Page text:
The latest issue of the Zeitschrift für antikes Christentum features the article of Dr. Hans Förster (University of Vienna), “‘Siehe, Magier kamen aus dem Osten’: Eine Paraphrase der Magier-Perikope aus dem Matthäusevangelium (Mt 2,1-12).” If your university has a subscription to ZAC, you can read the article here.
Our colleague published a parchment fragment in the National Library in Vienna (call number: K 9118), which he believes to be unidentified.
The abstract of the article says:
A Coptic paraphrasing of one of the Gospels from the White Monastery contains a narration based on the so-called magi pericope from the Gospel of Matthew (Mt 2:1-12). It focuses this story onto the fight between Herod, a worldly King, and Jesus as the “King of Heaven.” This strengthens the parallels between the magi pericope and the Passion. Herod is identified with Pontius Pilate, and the phrase: “King of the Jews” which is focused throughout the Passion is integrated into the magi pericope. Some elements of the text indicate a liturgical usage in Egypt. Palaeographic analysis suggests dating it back to the 9th or 10th century C.E.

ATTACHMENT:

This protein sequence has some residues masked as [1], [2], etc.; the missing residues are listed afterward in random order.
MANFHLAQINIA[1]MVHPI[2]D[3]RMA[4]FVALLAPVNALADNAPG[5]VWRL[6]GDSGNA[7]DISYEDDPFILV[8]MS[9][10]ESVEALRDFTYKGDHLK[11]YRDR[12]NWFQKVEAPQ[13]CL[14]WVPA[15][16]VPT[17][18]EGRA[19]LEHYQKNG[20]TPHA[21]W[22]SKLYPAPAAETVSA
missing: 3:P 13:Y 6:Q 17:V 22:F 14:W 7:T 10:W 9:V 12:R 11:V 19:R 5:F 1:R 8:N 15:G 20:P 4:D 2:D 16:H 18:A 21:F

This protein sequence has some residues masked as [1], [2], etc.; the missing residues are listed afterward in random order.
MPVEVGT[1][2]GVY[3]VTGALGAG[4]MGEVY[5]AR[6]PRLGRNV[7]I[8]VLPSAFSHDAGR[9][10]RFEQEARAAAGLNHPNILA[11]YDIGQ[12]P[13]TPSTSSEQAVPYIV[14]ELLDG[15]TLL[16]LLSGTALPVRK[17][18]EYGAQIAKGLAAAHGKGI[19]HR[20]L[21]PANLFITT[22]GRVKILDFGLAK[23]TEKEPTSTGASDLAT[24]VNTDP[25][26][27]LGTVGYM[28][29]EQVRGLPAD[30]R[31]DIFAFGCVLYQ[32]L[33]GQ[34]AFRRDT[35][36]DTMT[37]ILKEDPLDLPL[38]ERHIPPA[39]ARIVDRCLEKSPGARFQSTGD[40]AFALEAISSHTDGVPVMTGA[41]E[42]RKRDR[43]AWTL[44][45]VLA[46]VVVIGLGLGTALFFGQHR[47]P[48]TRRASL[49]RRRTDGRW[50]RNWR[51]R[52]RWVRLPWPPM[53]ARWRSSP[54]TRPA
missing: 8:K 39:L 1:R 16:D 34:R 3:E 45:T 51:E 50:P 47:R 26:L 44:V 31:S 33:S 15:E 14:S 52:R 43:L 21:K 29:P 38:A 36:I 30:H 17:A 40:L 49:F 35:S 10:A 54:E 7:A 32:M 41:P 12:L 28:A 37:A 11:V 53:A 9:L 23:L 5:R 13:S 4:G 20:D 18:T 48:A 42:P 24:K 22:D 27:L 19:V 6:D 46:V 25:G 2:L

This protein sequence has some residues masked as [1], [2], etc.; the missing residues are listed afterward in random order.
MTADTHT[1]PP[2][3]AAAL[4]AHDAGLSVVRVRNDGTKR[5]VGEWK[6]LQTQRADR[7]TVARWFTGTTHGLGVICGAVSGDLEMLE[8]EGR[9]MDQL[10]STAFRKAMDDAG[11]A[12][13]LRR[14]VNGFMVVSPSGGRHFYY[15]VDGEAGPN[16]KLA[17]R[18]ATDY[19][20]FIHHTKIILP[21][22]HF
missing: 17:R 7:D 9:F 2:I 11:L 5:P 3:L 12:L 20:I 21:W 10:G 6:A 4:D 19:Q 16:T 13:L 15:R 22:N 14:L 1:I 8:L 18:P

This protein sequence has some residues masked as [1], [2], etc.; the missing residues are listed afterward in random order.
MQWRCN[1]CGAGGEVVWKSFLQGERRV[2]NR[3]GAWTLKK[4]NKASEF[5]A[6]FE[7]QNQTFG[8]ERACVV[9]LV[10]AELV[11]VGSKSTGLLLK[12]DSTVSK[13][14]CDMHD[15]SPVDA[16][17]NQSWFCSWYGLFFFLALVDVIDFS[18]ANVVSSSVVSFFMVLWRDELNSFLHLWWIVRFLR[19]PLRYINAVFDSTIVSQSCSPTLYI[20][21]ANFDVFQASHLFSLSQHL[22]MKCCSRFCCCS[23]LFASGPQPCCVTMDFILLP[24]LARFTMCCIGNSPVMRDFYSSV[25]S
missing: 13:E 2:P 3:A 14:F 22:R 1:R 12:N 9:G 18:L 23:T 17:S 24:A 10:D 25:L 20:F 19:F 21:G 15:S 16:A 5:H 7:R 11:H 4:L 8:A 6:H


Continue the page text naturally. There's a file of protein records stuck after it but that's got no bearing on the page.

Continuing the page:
Actually, the fragment comes from a sermon on John the Baptist attributed to Theodosius of Alexandria (d. 567) (CPG 7151; clavis coptica 0386). This writing is preserved in several Sahidic codices. The Vienna leaf belongs to a White Monastery manuscript which has the siglum MONB.OY in the Corpus dei Manoscritti Copti Letterari database. What is more, the fragment in question was already published, and properly identified, by Karl Heinz Kuhn in A Panegyric on John the Baptist attributed to Theodosius Archbishop of Alexandria (CSCO, 268. Scriptores coptici, 33; Louvain: Secrétariat du CorpusSCO, 1966) 32-34.
Concerning the dating of the manuscript, I think I saw another codex copied in the same scribe’s hand, which is dated sometimes in the second half of the 10th century. This means that the dating proposed by H. Förster is correct. As to its provenance, paleographical features undoubtedly point out that it was produced in the scriptorium of Touton, in the Fayyum (from where it was later transferred to the White Monastery).
I hope this brief note will be useful for those interested in Coptic literature. The study of Coptic manuscript fragments has always been a tricky issue for Coptologists.